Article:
If you don’t know by now that Pope Benedict XVI has resigned as pope, I’m fairly certain that you live under a rock. I was at daily Mass when the priest said that he wanted to offer Mass for our Holy Father who had just announced his resignation and it took every ounce of my will not to publicly react with some combination of the following (since, you know, I was at Mass):
I’ve said it before and I’ll say it again: now is a great, wonderful, and beautiful time to be a Catholic. In fact, it may even be one of the best times to be Catholic. We stand up. We defend our faith. We pray for our Church, our leaders, our priests, and our bishops. We answer endless questions about what this means for us as Catholics and we eagerly await the white smoke heralding a new Pope!
And we share the ridiculously awesome memes about Catholicism and the Papacy.
Mother Church will stand strong, as she always has.
Last week’s hangout about engaging the New Evangelization was seriously one of the coolest events I’ve been blessed to have participated in. Check out the video here, and a big thanks to Ed and Sister Theresa for being so amazing, and to Ryan for putting the whole thing together!
In the same vein…be sure to check out my first ever link-up! It will be live throughout Lent and I’d love to have you join the fun! Write about your favorite prayer – original or not – and then link back here. Visit “favorite Prayers.” for all of the details!
ONE WEEK. ONE WEEK. ONE WEEK. One week until the GIGANTIC announcement about the fate of the book and what on God’s green earth I’ll be doing with it now that it has been rejected by book publishers. Pray for me and tune in next Friday, February 22nd for all of the awesome (?), scary (?), fabulous (?) details!
#WorthyBook. Tweet it up.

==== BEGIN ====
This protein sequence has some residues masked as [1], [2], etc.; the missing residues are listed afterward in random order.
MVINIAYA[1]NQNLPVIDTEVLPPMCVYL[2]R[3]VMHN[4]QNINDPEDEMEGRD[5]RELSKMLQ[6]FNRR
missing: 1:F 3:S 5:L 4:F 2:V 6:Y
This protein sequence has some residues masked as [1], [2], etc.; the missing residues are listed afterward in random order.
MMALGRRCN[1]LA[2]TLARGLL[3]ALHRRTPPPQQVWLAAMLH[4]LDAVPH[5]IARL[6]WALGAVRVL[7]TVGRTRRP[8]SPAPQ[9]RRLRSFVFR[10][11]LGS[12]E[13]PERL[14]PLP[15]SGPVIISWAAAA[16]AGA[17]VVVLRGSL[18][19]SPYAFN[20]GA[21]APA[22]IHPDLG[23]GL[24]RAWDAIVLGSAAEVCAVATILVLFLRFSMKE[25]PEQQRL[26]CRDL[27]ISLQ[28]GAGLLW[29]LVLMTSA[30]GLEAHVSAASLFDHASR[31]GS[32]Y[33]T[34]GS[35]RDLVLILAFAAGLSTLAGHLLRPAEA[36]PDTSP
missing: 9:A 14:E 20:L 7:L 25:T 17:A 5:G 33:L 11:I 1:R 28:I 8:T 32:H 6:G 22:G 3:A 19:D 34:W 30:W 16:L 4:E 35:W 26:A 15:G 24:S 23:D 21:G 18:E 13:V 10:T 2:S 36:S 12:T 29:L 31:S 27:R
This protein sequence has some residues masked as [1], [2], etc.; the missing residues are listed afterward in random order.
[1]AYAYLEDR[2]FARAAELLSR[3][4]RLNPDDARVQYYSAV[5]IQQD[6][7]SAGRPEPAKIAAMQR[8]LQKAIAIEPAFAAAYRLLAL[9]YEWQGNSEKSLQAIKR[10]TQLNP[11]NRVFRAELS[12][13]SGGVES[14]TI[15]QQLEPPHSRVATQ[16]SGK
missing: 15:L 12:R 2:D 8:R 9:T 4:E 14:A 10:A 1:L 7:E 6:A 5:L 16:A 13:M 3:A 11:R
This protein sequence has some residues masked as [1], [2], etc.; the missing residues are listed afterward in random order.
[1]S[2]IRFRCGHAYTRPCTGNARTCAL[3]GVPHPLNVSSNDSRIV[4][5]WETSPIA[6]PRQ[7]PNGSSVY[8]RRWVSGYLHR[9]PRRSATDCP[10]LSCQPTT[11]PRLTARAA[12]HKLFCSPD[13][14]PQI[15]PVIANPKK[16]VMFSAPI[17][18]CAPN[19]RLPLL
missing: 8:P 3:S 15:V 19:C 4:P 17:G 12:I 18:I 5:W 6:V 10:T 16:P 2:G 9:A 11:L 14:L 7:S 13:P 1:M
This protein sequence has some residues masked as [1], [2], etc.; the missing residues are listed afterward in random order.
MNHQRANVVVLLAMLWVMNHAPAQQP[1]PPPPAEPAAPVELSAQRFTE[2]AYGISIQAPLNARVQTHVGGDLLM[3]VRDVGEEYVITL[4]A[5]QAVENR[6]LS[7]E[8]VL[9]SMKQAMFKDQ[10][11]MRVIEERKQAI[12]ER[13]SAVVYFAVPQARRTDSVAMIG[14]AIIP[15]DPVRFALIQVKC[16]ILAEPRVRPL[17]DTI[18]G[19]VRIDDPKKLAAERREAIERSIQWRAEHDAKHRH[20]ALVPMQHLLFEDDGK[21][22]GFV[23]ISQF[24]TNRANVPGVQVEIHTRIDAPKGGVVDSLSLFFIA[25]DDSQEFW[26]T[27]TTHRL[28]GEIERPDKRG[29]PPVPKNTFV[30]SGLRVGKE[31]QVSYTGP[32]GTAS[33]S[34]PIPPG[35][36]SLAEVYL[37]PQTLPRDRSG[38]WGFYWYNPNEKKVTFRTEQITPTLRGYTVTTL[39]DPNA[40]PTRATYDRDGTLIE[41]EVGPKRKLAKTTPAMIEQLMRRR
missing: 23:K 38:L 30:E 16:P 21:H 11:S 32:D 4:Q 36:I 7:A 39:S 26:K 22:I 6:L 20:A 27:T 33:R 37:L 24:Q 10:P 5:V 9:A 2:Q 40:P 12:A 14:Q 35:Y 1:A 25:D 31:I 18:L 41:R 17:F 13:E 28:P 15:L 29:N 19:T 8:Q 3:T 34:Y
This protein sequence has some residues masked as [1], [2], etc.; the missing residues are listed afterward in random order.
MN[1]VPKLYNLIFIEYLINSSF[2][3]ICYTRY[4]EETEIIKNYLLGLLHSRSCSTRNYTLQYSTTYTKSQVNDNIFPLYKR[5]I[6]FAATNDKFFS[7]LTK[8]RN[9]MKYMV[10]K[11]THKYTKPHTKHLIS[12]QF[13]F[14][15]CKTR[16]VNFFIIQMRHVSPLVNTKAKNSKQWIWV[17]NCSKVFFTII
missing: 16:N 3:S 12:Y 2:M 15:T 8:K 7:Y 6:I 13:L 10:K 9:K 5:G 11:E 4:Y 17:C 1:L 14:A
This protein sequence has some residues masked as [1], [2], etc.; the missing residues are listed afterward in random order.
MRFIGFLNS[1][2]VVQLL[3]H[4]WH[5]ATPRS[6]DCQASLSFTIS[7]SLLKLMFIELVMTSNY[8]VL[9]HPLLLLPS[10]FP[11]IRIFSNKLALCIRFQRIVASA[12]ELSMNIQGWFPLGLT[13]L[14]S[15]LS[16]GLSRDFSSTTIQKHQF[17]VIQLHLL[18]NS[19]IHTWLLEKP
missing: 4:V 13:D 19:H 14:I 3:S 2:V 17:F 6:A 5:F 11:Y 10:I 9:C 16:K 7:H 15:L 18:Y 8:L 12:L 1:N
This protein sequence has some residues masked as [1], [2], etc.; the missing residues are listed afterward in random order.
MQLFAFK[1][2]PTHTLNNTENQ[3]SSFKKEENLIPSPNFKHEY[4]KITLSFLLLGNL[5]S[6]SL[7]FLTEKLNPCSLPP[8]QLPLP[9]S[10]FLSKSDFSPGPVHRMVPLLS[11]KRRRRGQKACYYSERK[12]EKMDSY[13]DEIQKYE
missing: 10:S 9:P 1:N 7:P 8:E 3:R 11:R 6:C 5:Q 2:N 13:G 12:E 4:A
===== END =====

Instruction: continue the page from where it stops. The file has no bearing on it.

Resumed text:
This weekend I’ll be on retreat with 700+ middle school students in the Rocky Mountains. Believe me, I’m already praising God that I have Monday off to recover. Pray for us all – the teens, for their hearts to be open and touched by God, the chaperones, for their service to the teens, the youth ministers to keep their sanity, and for the countless volunteers and workers who make this whole thing possible.
Holy Spirit, come!
Song of the week is…“How He Loves” by the David Crowder Band. This song smacked me upside the head on the middle school retreat last year.
“I don’t have time to maintain these regrets when I think about the way He loves us…” and let me tell you, I was on my knees. No more regrets because His love is greater still. Welcome to Lent, a time to let go and be healed by His redemptive suffering.
This week I’m not sharing a Scripture passage or a quote from the Catechism as my seventh Quick Take. This week you get some brilliance straight from Scott Hahn. It definitely makes you think about your own personal style of leadership:
“Back on April 29, 2009, Pope Benedict XVI did something rather striking, but which went largely unnoticed.
He stopped off in Aquila, Italy, and visited the tomb of an obscure medieval Pope named St. Celestine V (1215-1296). After a brief prayer, he left his pallium, the symbol of his own episcopal authority as Bishop of Rome, on top of Celestine’s tomb!
Fifteen months later, on July 4, 2010, Benedict went out of his way again, this time to visit and pray in the cathedral of Sulmona, near Rome, before the relics of this same saint, Celestine V.
Few people, however, noticed at the time.
Only now, we may be gaining a better understanding of what it meant. These actions were probably more than pious acts. More likely, they were profound and symbolic gestures of a very personal nature, which conveyed a message that a Pope can hardly deliver any other way.
In the year 1294, this man (Fr. Pietro Angelerio), known by all as a devout and holy priest, was elected Pope, somewhat against his will, shortly before his 80th birthday (Ratzinger was 78 when he was elected Pope in 2005). Just five months later, after issuing a formal decree allowing popes to resign (or abdicate, like other rulers), Pope Celestine V exercised that right. And now Pope Benedict XVI has chosen to follow in the footsteps of this venerable model.”
Until next time 😉